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How Much Has The Formula One Race Cost Singapore?

Ravinder Kapur

The Formula One race came to Singapore in 2008. It was a tremendous success and gained wide international coverage. In a first for the F1, the event was held at night. State-of-the-art technology was used to ensure that the race operated in near daylight conditions.

Holding the race at night had a great advantage as European audiences could watch it at a convenient time. Over the years, Singapore’s tourism industry has gained significant benefits from the media attention that the race has generated.

But in the recent past, Formula One has been attracting a declining level of interest in the country. Last year’s race saw the poorest level of attendance ever since the launch in 2008. On an average, attendance was down 15%. The race weekend that extends over three days attracted a total of 219,000 visitors or about 73,000 per day.

Despite its declining popularity, the F1 has helped to boost Singapore’s economy. According to Singapore Tourism Board statistics, the race drew 350,000 international visitors over an eight-year period. Consequently, the country’s tourism industry generated an additional S$150 of revenues every year.

 

S$2 billion in benefits over a decade

The Formula One contract has a validity of five years. The initial tie-up between F1 and Singapore was for the races to be held in the years from 2008 to 2012. At the time when the contract was renewed in 2013, questions had been raised about the benefits that the race provided to the country. Although it is indisputable that there are increased tourism revenues, do the costs justify the expenditure involved?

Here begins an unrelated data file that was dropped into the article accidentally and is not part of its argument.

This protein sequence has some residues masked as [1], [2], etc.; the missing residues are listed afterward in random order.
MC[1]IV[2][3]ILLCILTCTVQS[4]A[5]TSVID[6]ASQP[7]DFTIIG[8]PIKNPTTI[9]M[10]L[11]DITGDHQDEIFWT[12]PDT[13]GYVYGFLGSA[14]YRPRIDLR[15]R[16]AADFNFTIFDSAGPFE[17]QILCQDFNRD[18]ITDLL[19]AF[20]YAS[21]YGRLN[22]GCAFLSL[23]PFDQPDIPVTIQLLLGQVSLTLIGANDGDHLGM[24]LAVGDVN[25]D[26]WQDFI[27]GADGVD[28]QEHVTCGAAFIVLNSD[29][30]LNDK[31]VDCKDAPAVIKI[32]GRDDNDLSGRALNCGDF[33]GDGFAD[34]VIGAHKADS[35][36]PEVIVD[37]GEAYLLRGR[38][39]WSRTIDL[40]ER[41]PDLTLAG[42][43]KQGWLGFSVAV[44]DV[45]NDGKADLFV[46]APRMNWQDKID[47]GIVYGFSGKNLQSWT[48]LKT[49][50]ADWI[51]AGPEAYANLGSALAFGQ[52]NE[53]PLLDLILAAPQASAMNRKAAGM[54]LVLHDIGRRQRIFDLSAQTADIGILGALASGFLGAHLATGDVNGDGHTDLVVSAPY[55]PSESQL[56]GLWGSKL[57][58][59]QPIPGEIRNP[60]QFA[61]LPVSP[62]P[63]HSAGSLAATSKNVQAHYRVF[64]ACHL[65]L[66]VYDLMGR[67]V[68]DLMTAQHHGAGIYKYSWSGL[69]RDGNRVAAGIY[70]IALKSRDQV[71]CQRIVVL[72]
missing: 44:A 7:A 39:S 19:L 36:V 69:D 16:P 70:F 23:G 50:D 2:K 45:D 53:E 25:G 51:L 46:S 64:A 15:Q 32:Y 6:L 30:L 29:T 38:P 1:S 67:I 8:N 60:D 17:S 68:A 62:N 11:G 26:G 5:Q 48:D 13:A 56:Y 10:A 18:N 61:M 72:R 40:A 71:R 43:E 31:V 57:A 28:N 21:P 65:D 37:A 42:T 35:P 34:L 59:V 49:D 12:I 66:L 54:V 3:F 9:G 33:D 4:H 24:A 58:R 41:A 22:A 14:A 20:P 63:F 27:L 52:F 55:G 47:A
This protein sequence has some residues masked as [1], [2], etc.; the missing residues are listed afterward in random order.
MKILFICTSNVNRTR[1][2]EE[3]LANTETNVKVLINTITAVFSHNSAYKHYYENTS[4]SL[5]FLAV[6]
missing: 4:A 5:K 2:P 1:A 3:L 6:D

It has also to be kept in mind that the event disrupts the business of many establishments that are not connected with it. In an effort to understand the true economic impact of the race on Singapore, the government commissioned the Boston Consulting Group (BCG), to carry out a study.

The 2012 study projected that over a 10-year period from 2008 to 2017, the country would gain a net economic benefit of S$2 billion. How was this figure arrived at?

  • BCG’s projections said that about S$1 billion would be from direct tourism spending over the 10-year period. That’s an additional S$100 million every year from spending by visitors to the F1 races.
  • There would also be a “multiplier effect.” The international media exposure would result in attracting more tourists to Singapore and lead to making it a centre for business conferences.
  • The study took into account the fact that many of the tourists that the F1 would attract would be from affluent countries. Visitors from Europe, the US, and Australia generally spend more than those from other countries.

Formula One is probably the single biggest event on Singapore’s tourism calendar. Hotels can charge their guest higher rates and restaurants and other establishments catering to tourists see a spike in business.